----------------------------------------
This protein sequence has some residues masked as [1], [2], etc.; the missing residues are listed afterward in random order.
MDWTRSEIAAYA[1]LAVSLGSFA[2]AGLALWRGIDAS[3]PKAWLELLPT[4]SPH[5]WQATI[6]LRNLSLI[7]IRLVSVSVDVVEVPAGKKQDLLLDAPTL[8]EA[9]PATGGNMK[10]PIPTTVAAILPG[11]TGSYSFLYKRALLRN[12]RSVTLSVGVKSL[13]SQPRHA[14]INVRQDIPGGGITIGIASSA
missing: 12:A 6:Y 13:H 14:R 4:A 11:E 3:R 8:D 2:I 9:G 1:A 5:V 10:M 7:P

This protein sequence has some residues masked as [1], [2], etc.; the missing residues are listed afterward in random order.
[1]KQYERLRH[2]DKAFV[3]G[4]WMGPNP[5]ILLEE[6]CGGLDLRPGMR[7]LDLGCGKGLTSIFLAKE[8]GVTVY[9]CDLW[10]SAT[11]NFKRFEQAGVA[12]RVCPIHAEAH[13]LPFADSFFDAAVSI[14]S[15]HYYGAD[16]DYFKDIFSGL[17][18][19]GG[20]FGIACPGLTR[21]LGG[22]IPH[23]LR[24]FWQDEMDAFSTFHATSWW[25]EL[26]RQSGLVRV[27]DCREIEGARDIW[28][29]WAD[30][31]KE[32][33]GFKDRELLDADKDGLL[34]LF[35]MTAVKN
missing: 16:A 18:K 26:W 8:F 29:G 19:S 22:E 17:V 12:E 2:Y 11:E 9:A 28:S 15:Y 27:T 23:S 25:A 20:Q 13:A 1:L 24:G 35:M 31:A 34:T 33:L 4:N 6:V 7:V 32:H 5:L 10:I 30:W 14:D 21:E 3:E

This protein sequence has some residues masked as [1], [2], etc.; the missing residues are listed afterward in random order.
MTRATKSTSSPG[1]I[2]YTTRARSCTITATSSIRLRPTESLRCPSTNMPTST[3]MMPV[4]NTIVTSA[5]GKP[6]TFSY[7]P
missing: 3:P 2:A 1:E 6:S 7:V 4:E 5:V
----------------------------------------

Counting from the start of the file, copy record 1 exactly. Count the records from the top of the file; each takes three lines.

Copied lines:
This protein sequence has some residues masked as [1], [2], etc.; the missing residues are listed afterward in random order.
MDWTRSEIAAYA[1]LAVSLGSFA[2]AGLALWRGIDAS[3]PKAWLELLPT[4]SPH[5]WQATI[6]LRNLSLI[7]IRLVSVSVDVVEVPAGKKQDLLLDAPTL[8]EA[9]PATGGNMK[10]PIPTTVAAILPG[11]TGSYSFLYKRALLRN[12]RSVTLSVGVKSL[13]SQPRHA[14]INVRQDIPGGGITIGIASSA
missing: 12:A 6:Y 13:H 14:R 4:A 11:E 3:R 8:D 2:I 9:G 1:A 5:V 10:M 7:P